With hours left to go before the tip of the provincial election campaign, Ontario Green Party Leader Mike Schreiner made a second and final stop in London on Wednesday in a last-ditch effort to secure voters in hotly contested London North Centre.
London North Centre has emerged as a battleground riding within the province, and is predicted to be an in depth race on Thursday. Ontario’s 4 predominant political parties have all made the riding a predominant stop through the election campaign.
Schreiner was joined early Wednesday afternoon by the party’s 4 London-area candidates, including London North Centre’s Carol Dyck, and other party supporters on the corner of Oxford Street and Wharncliffe Road for a transient campaign stop and media Q&A.
Addressing reporters, Schreiner touted previous campaign announcements from the party geared toward bolstering the green economy, including a $5-billion tech innovation fund and a $4-billion climate bank, geared toward supporting green innovation and helping green economy entrepreneurs and start-ups.
“This election comes at a critical moment in time for our climate and our economy, and the Ontario Greens know that we will deliver the economic solutions this province needs if we address the climate emergency, because climate motion is job motion,” Schreiner said in an address to reporters, lasing just over five minutes.
“Sadly you wouldn’t know that watching the campaigns of the opposite parties who’ve barely talked about delivering solutions for the climate crisis. Half measures and taking us backwards won’t get the job done.”
The party also previously announced a plan to supply a yr of free college tuition and a yr of guaranteed work upon graduation to 60,000 young Ontarians to provide them proper skills and experience to work in what the party has dubbed “the brand new climate economy.”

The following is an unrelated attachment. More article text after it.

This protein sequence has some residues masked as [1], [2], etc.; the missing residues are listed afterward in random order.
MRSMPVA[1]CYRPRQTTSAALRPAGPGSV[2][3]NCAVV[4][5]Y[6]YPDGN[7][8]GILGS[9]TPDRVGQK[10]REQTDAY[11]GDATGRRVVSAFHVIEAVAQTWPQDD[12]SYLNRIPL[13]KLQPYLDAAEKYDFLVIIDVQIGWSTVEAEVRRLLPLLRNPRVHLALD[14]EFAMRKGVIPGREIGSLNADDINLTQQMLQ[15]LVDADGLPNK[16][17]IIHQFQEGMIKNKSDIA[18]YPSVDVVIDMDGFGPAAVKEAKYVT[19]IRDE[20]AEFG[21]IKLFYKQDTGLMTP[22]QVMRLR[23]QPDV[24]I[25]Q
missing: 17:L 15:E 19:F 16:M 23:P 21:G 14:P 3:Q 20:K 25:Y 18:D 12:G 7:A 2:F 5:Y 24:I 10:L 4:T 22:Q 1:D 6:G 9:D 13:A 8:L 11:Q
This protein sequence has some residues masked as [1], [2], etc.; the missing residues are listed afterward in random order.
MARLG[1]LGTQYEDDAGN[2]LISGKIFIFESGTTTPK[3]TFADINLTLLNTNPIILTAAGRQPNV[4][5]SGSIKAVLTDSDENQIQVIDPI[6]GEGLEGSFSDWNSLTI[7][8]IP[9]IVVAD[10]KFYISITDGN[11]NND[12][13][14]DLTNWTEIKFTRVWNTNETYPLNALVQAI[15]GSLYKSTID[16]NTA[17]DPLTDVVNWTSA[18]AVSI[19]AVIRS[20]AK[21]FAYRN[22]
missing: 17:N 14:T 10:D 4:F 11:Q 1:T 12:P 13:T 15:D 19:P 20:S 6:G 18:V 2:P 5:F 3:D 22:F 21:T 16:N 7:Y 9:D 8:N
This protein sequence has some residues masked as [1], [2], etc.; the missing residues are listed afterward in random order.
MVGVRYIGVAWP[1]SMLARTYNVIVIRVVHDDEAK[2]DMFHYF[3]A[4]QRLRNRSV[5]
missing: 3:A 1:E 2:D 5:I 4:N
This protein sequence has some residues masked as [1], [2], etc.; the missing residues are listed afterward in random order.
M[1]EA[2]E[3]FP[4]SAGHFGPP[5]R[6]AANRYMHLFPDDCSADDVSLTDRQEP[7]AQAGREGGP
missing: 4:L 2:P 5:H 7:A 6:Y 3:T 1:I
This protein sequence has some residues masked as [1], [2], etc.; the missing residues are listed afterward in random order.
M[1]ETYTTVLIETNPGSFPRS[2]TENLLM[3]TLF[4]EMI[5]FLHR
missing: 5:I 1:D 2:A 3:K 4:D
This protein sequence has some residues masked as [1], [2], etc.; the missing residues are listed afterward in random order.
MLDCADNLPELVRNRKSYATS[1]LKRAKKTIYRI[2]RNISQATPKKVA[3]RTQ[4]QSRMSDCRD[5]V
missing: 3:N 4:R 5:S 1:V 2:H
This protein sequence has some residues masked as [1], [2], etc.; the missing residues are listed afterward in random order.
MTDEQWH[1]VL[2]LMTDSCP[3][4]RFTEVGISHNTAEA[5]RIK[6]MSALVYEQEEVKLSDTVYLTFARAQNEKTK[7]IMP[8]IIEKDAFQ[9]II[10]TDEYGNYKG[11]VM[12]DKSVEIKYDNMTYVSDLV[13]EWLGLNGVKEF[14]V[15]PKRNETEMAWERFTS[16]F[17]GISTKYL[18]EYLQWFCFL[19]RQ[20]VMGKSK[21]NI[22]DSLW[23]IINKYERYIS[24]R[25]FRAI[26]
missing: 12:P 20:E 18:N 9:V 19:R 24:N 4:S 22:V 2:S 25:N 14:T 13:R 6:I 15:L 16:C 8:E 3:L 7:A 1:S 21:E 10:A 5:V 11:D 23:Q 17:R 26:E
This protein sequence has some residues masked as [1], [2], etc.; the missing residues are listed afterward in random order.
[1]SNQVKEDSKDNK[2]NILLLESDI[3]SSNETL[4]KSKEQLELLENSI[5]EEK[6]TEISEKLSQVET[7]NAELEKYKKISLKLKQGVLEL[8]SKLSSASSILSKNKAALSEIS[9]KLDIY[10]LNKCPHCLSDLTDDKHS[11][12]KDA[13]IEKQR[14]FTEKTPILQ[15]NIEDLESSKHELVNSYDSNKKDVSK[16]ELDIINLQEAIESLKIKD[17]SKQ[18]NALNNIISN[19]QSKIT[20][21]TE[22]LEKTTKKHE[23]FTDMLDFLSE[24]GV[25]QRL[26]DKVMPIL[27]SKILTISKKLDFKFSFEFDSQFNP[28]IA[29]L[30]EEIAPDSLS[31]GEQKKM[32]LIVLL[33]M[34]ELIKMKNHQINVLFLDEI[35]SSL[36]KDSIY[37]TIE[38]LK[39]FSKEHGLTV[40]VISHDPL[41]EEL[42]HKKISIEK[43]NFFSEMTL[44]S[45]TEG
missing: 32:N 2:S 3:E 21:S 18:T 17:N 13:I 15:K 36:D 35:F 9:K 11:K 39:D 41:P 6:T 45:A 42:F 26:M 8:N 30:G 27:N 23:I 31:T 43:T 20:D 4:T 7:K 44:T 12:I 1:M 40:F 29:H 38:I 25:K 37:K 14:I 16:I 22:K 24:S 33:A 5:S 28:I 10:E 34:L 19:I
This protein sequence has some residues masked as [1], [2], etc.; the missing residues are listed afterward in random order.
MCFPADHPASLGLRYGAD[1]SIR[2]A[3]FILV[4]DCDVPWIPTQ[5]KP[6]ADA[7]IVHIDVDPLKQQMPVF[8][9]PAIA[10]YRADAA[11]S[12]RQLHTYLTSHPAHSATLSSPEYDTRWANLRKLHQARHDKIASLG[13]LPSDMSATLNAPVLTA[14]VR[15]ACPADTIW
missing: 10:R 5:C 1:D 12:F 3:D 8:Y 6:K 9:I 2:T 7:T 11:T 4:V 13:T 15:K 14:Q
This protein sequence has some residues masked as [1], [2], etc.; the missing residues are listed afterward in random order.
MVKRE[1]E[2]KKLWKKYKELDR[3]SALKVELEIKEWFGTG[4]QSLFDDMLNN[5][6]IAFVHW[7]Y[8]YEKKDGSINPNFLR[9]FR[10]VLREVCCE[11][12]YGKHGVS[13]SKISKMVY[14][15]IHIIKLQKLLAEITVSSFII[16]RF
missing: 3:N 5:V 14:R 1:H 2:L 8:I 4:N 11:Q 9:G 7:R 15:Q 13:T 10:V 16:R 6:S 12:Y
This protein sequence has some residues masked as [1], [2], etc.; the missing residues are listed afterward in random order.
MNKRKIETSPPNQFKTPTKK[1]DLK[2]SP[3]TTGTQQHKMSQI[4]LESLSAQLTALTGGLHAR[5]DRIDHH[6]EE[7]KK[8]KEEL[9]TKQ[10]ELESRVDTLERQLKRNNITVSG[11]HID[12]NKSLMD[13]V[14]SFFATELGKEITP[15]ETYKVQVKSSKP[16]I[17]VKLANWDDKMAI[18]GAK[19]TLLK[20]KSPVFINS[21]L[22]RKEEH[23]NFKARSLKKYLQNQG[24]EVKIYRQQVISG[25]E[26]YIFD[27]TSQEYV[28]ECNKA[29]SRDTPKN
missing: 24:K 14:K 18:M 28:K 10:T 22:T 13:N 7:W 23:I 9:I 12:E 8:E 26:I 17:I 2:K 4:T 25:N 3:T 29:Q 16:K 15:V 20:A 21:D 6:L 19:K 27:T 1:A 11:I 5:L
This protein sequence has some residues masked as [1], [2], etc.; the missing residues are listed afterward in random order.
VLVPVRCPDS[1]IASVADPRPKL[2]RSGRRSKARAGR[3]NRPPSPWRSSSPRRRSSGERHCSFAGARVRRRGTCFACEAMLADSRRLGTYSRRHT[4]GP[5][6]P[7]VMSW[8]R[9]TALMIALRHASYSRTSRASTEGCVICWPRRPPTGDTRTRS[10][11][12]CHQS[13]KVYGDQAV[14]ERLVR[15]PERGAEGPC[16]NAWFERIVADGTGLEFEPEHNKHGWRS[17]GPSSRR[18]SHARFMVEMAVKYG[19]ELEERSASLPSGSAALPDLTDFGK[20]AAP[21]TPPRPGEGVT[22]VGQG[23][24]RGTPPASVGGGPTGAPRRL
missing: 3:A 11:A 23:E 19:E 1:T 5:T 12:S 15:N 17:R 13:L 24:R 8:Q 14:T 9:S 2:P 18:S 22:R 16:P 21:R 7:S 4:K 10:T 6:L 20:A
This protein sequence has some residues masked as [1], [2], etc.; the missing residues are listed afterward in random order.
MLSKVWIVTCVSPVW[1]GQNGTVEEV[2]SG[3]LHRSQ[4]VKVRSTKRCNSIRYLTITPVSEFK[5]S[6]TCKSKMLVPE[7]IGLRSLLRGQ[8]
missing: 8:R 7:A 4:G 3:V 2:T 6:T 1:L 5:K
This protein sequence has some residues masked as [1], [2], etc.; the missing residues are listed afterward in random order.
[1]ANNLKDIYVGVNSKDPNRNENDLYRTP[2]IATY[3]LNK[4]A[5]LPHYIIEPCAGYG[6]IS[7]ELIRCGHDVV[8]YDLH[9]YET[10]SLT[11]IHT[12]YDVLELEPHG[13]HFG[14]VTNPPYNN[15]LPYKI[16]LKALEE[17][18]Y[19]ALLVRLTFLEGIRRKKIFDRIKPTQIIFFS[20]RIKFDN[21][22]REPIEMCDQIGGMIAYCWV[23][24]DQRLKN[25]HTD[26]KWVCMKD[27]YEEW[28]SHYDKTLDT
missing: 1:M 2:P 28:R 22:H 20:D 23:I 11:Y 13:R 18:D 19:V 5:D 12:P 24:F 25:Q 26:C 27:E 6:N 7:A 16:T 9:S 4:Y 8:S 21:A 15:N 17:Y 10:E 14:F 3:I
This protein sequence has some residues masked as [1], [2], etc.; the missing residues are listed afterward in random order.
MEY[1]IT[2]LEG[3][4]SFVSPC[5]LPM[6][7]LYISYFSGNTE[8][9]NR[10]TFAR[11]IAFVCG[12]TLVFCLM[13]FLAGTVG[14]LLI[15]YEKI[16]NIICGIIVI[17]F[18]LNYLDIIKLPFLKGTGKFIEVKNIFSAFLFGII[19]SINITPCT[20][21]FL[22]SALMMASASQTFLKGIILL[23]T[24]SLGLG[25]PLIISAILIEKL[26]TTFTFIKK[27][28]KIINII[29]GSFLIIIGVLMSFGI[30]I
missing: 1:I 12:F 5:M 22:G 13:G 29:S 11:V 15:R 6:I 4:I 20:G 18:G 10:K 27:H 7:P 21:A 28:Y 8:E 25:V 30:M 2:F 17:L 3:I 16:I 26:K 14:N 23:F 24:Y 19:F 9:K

“We’ve got the solutions. We’ve got the innovations. We’ve got the technology,” Schreiner said.
“We’ve got the expert labour force to be global leaders within the $26 trillion latest climate economy, to draw and maximize the job opportunities within the 65 million jobs that shall be created worldwide in the brand new climate economy.”
During his remarks, Schreiner slammed Ontario PC Party Leader Doug Ford, calling his agenda “anti-climate and anti-jobs,” referencing Ford’s decision to tear up 750 renewable energy contracts shortly after winning the 2018 election.
“It’s absolutely time for something latest in Ontario. I believe individuals are hungry for a latest way of doing politics. Latest solutions to old problems,” Schreiner told Global News.
Included within the list of guarantees made by the Greens through the election campaign is a pledge to incorporate mental health and addictions care in OHIP, and the doubling of Ontario Disability Support Program rates, a move later matched by the Latest Democrats.
“The undeniable fact that we’re forcing individuals with disabilities to live in poverty is unacceptable,” Schreiner said Wednesday.
“The Ontario Greens are going to proceed to guide on ending poverty, lead on addressing the housing affordability crisis, lead on addressing the climate emergency and lead on fixing the systemic explanation why we’re facing a value of living crisis.”
Speaking with Global News last month, Western political scientist Cameron Anderson said that, based on polling on the time, the race in London North Centre was more likely to be a tossup between the NDP’s Terence Kernaghan and the PC’s Jerry Pribil.
“Most recently, the perfect polling I can find (suggests) a dead heat between the NDP and (Progressive Conservatives) with the Liberals not trailing too far behind,” Anderson said in an email on Wednesday.
On average, he said, it appeared that the NDP and Tories were in a dead heat polling within the low 30s, with the Liberals trailing by roughly eight points.
“Indeed, expected vote support for every of those parties lies inside the margin of error meaning that any of those parties could win come election night. After all, riding level estimates have pretty large margins of error so this (lessens) confidence within the precision of those estimates,” he said.
Schreiner’s London stop is one in every of several on the docket for the ultimate day of campaigning. Schreiner appeared in Brantford and St. Thomas before arriving in London, and can stop in Kitchener within the mid-afternoon.
Elsewhere across the province, Liberal Leader Steven Del Duca has two Toronto stops on his schedule, while NDP Leader Andrea Horwath is making multiple stops within the GTHA, including in Brampton, Brantford, Cambridge, Freelton, and Toronto.
Progressive Conservative Leader Doug Ford has a rally scheduled in Toronto at 8 p.m.
Polls suggest Ford’s Tories are the frontrunner party with a robust possibility of forming one other majority government.
— with files from Andrew Graham and The Canadian Press